One thing I’ve learned while researching columns is that oftentimes, the smaller the item, the louder it speaks.
Check this thirty-six worder from page A3 of the September 29 San Francisco Chronicle:
“Petroleum for Pyongyang: President Bush Friday authorized the first U.S. shipment of heavy fuel oil to North Korea in five years, a reward to Pyongyang for moving forward with its agreement to end its nuclear programs.”
That’s it, in its entirety. Its brevity, however, belies its true voluminous content. ‘Cause:
Isn’t North Korea, like Iraq and Iran, a charter member of Bush’s “Axis of Evil”?
And isn’t North Korea, unlike Iraq and Iran, the only one of the three to possess nuclear weapons?
Well, gosh, that’s odd. Because why, then, did Bushco engage in (successful) diplomacy with North Korea while Iraq lay in ruin and Iran sits next in the crosshairs?
What on earth could be the difference? (The more accurate query would be: “What in the earth could be the difference?”)
For Bush supporters in the audience, the ones who still insist Iraq’s obliteration is about spreading freedom n’ democracy and killing anyone who resists such beneficence, let me spell it out for you (don’t panic, it’s only three letters): o-i-l.
Come on, even Alan Greenspan said as much. Uh, until he didn’t, that is. (It’s not nice to fool with motherf*****s.)
But, just as transpired before we plundered oil-rich Iraq, we’re now told we must pummel oil-rich Iran, even as lip service is paid to giving peace a chance.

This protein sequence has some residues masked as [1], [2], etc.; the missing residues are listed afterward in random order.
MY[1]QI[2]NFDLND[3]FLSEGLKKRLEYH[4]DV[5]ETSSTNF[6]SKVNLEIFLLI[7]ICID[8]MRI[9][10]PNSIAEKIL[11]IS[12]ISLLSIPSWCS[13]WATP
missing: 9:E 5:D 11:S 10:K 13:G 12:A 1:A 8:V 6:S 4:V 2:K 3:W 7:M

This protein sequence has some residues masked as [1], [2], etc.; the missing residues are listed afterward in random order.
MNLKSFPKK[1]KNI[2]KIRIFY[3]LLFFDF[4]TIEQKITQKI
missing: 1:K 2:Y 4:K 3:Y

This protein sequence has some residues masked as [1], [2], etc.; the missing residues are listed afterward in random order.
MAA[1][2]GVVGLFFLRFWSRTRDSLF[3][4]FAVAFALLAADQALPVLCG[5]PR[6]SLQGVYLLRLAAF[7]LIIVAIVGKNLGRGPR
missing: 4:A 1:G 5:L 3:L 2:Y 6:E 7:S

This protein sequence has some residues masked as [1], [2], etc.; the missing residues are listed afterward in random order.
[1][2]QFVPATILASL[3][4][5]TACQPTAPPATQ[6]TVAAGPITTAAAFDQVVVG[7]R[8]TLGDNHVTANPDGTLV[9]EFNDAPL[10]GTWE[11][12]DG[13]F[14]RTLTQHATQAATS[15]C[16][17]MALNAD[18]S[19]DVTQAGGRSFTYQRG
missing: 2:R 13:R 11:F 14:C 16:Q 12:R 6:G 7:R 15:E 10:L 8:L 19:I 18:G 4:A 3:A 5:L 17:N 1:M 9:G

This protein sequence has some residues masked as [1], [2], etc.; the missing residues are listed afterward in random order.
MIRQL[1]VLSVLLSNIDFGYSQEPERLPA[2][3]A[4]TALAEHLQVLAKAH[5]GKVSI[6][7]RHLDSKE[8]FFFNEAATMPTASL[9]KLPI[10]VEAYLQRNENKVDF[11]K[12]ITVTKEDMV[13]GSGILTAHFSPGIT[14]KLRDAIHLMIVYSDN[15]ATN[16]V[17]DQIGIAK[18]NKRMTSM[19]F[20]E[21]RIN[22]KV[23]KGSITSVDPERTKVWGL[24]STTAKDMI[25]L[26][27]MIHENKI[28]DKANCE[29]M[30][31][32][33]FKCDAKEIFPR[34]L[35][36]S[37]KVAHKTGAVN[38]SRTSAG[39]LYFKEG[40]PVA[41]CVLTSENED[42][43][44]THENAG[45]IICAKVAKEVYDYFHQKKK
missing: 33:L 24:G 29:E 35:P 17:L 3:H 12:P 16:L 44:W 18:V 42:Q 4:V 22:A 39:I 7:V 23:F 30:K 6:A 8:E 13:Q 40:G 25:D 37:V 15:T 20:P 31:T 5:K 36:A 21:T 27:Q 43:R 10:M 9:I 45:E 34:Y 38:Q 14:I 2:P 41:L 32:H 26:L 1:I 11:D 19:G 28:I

And right on cue, bellicosity rises to muffle such phony calls for diplomacy as Dick Cheney and his pinheaded PNAC pals paint Iran as a grave danger, salivating over the day they can bust its chops and loot its resources.
Calculatingly chiming in with a blustery salvo is the revoltin’ John Bolton, long-time pit bull of the American far right (so far right, in fact, he’s disdainful of those damn feel-good neocons and their “excessively Wilsonian views about the benefits of democracy.” Ouch.)
Bolton declared recently in Great Britain (as reported by Ros Taylor of The Guardian UK) that talking with Iran was useless and “he saw no alternative to a pre-emptive strike on suspected nuclear facilities in the country.”
Naturally, this saddens him. “I don’t think the use of military force is an attractive option,” he laments, no doubt sponging away tears that’d make a caiman proud, “but I would tell you I don’t know what the alternative is.”